Qualcomm, the company that makes a significant number of the tiny chips that give Bluetooth devices their wireless capabilities, has just announced its latest SoCs (system-on-a-chip): The Qualcomm QCC514X and Qualcomm QCC304X. And though you will likely never run across these names or model numbers as you’re shopping for a new set of wireless headphones or true wireless earbuds, they’re about to have a profound impact on what those gadgets can do and how much they’ll cost.
ANC for all
Perhaps the most significant change these new chips will bring is active noise cancellation (ANC). ANC has been a popular feature in wireless headphones and has recently made its way into true wireless earbuds too. Unfortunately, it tends to be found only on the most expensive models like Apple AirPods Pro ($249) and Sony WF-1000XM3 ($199-230).
With Qualcomm’s new chips, ANC is built-in, which means that manufacturers won’t have to go to the trouble (time and money) of integrating their own proprietary ANC technologies to offer this feature. In as little as a year, we could see ANC go from being a premium feature to something that appears on true wireless earbuds at almost every price.
Currently, Bluetooth true wireless earbuds must typically share a single wireless connection back to your phone. One earbud is always the primary and it shares the connection over its own wireless link to the secondary earbud. The problem with this arrangement is that the primary earbud might not always have the strongest connection to your phone, or, you may want to use the secondary bud on its own.
Either way, this can result in bad or zero connectivity. Qualcomm’s latest chips use the company’s TrueWireless Mirroring tech, which alleviates this problem by automatically transferring the primary wireless connection between the two earbuds, effectively eliminating the whole idea of primary and secondary. True wireless earbuds that use these chips will let you use just the left earbud, just the right one, or both, without worrying about dropped connections.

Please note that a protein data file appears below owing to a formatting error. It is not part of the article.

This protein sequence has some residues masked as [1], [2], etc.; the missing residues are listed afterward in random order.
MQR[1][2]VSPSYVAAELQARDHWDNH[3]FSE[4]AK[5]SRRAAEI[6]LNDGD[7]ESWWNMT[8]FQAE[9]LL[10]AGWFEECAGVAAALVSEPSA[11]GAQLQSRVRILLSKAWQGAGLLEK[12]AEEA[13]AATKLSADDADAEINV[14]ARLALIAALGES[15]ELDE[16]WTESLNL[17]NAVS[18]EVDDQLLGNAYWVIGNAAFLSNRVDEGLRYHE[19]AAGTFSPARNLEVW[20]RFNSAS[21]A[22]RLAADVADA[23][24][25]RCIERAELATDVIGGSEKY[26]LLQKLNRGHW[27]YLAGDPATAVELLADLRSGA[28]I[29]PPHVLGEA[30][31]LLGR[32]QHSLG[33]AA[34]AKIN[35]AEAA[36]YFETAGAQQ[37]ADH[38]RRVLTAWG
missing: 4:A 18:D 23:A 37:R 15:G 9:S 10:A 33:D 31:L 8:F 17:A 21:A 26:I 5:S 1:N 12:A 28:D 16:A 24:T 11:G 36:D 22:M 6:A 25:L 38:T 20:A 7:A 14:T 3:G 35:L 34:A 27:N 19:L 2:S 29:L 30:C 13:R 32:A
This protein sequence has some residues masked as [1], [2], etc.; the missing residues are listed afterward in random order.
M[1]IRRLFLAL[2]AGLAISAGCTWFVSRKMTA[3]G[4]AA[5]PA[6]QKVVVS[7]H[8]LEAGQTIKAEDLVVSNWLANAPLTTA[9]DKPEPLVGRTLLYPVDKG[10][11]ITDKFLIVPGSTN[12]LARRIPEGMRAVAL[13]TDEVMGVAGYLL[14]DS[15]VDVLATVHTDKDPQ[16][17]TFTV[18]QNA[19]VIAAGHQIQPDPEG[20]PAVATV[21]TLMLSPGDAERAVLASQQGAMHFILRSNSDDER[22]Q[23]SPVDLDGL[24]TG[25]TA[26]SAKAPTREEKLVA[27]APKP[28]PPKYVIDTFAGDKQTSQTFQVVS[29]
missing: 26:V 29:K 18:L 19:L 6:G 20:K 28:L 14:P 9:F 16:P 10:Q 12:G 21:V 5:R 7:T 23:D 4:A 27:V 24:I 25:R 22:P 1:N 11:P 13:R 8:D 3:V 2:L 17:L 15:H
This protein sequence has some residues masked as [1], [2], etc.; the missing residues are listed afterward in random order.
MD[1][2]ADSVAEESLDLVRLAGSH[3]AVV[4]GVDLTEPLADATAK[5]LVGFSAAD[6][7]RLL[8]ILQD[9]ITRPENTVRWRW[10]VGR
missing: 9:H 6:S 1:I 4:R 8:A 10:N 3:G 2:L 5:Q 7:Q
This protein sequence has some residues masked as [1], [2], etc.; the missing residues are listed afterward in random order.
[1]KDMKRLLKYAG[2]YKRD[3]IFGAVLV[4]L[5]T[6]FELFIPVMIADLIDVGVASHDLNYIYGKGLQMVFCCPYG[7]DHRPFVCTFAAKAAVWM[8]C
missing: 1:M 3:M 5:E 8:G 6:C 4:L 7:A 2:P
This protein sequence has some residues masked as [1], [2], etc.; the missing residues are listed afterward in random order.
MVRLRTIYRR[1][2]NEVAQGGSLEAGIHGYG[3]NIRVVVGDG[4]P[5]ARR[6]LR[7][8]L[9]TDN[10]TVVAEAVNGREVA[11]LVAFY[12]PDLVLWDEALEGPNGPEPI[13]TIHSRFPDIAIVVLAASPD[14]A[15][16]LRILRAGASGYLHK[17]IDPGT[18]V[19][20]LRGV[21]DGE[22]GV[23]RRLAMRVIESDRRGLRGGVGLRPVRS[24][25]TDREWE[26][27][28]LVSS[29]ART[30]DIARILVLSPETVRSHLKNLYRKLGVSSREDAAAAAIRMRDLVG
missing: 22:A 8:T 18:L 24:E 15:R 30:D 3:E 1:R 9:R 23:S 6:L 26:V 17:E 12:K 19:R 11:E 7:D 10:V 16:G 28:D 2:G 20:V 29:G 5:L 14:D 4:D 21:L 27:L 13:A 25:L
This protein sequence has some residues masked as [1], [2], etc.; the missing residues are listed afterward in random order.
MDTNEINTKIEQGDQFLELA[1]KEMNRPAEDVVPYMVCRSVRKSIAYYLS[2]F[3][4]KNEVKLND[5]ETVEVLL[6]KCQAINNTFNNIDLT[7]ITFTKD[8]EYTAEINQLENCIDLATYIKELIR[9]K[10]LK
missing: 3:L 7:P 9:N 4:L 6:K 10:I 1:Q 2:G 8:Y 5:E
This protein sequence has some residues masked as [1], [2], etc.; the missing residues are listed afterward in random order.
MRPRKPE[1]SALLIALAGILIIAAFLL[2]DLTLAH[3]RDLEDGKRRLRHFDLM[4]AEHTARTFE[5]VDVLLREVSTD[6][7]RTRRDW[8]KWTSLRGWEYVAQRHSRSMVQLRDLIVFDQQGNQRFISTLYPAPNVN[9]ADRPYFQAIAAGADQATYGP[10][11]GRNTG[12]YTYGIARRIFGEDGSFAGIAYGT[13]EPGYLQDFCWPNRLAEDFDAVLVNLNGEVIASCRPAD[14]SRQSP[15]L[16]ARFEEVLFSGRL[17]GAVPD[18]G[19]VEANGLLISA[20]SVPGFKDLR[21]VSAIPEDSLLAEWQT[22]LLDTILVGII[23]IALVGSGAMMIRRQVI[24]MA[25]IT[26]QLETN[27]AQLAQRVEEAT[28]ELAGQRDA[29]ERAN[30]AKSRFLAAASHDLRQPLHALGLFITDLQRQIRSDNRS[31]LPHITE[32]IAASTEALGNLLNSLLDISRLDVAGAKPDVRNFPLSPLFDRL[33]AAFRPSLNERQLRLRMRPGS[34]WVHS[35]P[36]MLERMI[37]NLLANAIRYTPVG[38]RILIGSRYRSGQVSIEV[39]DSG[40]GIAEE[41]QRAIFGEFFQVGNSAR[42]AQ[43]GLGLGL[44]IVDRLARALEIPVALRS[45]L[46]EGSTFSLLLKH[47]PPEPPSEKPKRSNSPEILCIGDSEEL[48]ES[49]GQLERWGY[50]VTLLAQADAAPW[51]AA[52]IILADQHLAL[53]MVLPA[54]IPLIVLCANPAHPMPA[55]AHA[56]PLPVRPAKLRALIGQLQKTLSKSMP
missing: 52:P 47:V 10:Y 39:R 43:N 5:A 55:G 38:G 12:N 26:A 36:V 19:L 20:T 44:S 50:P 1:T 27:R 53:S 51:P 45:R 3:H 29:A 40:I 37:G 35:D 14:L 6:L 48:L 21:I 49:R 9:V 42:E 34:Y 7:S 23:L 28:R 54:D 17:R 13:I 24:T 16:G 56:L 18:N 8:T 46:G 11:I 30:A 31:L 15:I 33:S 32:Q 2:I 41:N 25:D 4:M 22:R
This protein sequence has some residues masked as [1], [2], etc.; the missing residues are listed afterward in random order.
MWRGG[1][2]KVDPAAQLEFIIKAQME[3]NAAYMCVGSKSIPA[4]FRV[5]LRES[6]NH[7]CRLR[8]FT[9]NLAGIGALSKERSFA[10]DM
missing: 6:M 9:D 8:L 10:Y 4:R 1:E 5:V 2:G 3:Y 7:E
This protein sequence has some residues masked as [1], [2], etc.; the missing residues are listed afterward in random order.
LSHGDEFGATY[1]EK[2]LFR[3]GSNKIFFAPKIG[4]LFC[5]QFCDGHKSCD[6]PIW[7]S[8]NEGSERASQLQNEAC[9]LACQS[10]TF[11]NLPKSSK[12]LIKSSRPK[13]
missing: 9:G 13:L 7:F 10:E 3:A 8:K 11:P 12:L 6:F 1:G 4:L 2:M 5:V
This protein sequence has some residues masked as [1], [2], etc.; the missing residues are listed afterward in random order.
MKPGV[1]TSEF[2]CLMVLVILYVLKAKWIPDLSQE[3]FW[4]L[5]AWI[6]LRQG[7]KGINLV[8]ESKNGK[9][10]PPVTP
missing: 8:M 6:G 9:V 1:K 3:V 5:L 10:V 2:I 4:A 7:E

One of the coolest innovations in the true wireless space from the past two years is Apple’s H1 wireless chip. Among other benefits, it enables hands-free access to Siri, Apple’s voice assistant. The only other company to offer a similarly hands-free option is Amazon via its Echo Buds — but that only extends to Alexa.
True wireless earbuds that embed Qualcomm’s more expensive chip, the QCC514X, will get this functionality, and it won’t be limited to a single voice assistant. Earbuds that use the less expensive QCC304X can also grant voice assistant access, but you’ll need to press or tap a button to do so.
One weakness that has plagued even the most expensive true wireless earbuds is a lack of decent battery life. Recently, we’ve seen some models — like the Samsung Galaxy Buds+ and the Master and Dynamic MW07 Plus — achieve up to 11 hours before needing to be popped back in their charging cases, but these are still rarities.
If Qualcomm’s claims for its new chips are accurate, we could soon see true wireless earbuds that deliver truly all-day performance, with up to 13 hours between charges. Throw in the extra capacity of the charging cases and that should extend the total time to almost 40 hours, assuming the case holds two full charges (most cases hold more than that).
When will we start to see new true wireless earbuds that include the latest Qualcomm chips? Given all of the uncertainty at the moment, that’s a tough thing to predict. Still, it wouldn’t surprise us if the first models appeared in time for the 2020 holiday season. We’ll let you know as soon as we spot them!